6 Recs for Your April Reading Challenge

Hey there deerlings!

It’s been a while. I would entertain you with the tales of woe and adventure that have kept me from you since my last post. But in reality it’s super boring and actually isn’t that entertaining. We bought a house and moved and then we’ve been on stay at home orders for COVID-19 ever since. So I’ve been trying to figure out how to navigate from a very “branch-specific” job to working from home and while it hasn’t been difficult, it’s been an adjustment that I wasn’t really prepared for.

One of the benefits of this, is that I’ve been exposed to so much more bookish information and I discovered Booklist Queen and I am OBSESSED! One, the website is just so clean, beautiful, and easy to navigate. And on top of that, there is a book a week reading challenge that Rachel has been so kind to include Monthly graphics to allow focus on that month’s weekly challenges!

Now, I don’t know about you. But whenever I’m given a prompt list like this, I can get a little overwhelmed with options to fulfill each one of the prompts. So for me, setting a TBR is super important because otherwise I’m going to get decision fatigue and just read Harry Potter all over again.

That’s where this post comes in. I thought it would be cool to pair the monthly challenges that Booklist Queen has created with a recommendation posts. So every month going forward, I’ll be sharing that month’s challenge and 1-2 books that I would use to fulfill the prompts! These might be books on my actual monthly TBR, or they’re books that I just think would be a great fit for the challenge.

37946414Famous Author You’ve Never Read

I’ve actually never read Kate Atkinson, so for this one I would choose Transcription. I first heard about it on BookRiot’s All the Books podcast and it sounded absolutely fantastic!

In 1940, eighteen-year old Juliet Armstrong is reluctantly recruited into the world of espionage. Sent to an obscure department of MI5 tasked with monitoring the comings and goings of British Fascist sympathizers, she discovers the work to be by turns both tedious and terrifying. But after the war has ended, she presumes the events of those years have been relegated to the past forever.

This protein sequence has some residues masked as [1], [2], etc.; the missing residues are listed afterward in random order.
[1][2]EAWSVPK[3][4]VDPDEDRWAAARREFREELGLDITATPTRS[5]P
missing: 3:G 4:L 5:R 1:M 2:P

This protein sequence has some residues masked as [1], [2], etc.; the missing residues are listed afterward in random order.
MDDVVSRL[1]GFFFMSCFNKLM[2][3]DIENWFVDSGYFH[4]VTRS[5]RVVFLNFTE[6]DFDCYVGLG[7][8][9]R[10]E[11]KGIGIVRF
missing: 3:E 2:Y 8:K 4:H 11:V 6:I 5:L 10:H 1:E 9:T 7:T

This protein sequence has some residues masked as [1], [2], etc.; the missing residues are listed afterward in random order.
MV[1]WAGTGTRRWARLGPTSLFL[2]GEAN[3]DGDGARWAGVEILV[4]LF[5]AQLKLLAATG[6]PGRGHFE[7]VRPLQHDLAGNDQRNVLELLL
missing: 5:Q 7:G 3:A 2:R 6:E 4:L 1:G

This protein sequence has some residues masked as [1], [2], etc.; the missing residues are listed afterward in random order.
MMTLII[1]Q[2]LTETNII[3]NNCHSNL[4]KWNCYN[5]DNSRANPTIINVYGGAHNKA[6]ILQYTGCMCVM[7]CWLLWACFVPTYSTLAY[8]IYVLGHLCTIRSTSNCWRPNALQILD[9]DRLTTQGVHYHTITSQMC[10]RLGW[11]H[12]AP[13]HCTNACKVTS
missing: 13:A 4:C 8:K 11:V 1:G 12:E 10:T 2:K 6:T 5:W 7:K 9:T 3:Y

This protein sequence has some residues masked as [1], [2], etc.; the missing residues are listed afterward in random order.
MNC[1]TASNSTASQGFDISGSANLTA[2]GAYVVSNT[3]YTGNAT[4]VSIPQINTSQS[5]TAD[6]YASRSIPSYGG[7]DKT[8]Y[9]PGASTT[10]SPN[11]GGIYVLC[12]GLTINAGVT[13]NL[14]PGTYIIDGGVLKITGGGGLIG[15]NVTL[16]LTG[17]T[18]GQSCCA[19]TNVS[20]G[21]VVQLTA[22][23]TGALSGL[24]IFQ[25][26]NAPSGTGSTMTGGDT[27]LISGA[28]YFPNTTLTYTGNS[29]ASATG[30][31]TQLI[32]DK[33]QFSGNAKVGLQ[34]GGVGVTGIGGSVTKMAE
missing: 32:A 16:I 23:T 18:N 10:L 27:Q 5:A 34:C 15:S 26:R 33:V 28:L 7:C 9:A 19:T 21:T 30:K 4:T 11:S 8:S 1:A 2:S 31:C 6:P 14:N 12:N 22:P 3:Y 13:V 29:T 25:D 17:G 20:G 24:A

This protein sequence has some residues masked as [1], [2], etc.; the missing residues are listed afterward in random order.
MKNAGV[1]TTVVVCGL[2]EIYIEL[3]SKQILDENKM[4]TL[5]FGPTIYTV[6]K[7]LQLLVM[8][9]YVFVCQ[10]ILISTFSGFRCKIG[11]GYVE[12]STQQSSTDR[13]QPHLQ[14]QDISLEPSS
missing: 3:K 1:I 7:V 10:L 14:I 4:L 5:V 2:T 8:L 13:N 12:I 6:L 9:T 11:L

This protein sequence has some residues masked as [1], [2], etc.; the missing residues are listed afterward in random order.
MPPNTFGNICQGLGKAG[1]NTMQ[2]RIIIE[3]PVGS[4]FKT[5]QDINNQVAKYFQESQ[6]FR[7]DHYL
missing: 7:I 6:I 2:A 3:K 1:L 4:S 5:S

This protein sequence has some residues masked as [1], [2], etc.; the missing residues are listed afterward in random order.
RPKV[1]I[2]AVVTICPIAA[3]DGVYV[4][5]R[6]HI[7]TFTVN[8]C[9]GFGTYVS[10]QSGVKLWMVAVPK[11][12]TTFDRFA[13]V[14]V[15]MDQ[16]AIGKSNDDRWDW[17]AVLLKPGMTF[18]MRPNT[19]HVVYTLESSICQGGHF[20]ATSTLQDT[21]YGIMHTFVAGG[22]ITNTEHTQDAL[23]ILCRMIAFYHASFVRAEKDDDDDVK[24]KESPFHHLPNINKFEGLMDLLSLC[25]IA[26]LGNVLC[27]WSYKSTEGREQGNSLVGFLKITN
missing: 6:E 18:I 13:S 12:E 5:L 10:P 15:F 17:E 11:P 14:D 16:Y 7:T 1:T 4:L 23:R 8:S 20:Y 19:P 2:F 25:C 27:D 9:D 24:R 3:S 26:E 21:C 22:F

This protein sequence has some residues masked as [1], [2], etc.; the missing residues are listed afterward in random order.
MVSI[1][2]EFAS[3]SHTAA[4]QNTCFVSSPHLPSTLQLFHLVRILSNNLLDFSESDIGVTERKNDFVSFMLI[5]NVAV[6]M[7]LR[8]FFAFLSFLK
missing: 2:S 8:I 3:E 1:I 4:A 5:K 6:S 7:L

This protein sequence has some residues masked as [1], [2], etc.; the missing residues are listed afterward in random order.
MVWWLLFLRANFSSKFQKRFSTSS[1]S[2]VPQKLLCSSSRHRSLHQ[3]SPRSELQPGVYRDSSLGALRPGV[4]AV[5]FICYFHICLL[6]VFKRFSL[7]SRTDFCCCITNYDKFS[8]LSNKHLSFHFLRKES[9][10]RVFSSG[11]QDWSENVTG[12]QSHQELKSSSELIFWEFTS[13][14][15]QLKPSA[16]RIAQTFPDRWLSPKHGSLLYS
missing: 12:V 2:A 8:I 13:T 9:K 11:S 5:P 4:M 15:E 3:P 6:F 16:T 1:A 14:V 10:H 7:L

Ten years later, now a radio producer at the BBC, Juliet is unexpectedly confronted by figures from her past. A different war is being fought now, on a different battleground, but Juliet finds herself once more under threat. A bill of reckoning is due, and she finally begins to realize that there is no action without consequence.

44280973Set in Asia

There are so many I could choose from now! For this prompt I have to go with The Silence of Bones by June Hur. Partly because it was freaking amazing and partly because it is on sale as of today! I really enjoyed this historical mystery set in Korea and highly suggest that you go read it immediately.

I have a mouth, but I mustn’t speak;
Ears, but I mustn’t hear;
Eyes, but I mustn’t see.

1800, Joseon (Korea). Homesick and orphaned sixteen-year-old Seol is living out the ancient curse: “May you live in interesting times.” Indentured to the police bureau, she’s been tasked with assisting a well-respected young inspector with the investigation into the politically charged murder of a noblewoman.

As they delve deeper into the dead woman’s secrets, Seol forms an unlikely bond of friendship with the inspector. But her loyalty is tested when he becomes the prime suspect, and Seol may be the only one capable of discovering what truly happened on the night of the murder.

But in a land where silence and obedience are valued above all else, curiosity can be deadly.

51190882. sx318 sy475 Another great, shorter option would be The Empress of Salt and Fortune by Nghi Vo. This is a beautifully written magical realism novella that is reminiscent of Vietnamese and Chinese period dramas.

With the heart of an Atwood tale and the visuals of a classic Asian period drama The Empress of Salt and Fortune is a tightly and lushly written narrative about empire, storytelling, and the anger of women.

A young royal from the far north is sent south for a political marriage. Alone and sometimes reviled, she has only her servants on her side. This evocative debut chronicles her rise to power through the eyes of her handmaiden, at once feminist high fantasy and a thrilling indictment of monarchy.

22842001. sy475 Reread a Childhood Favorite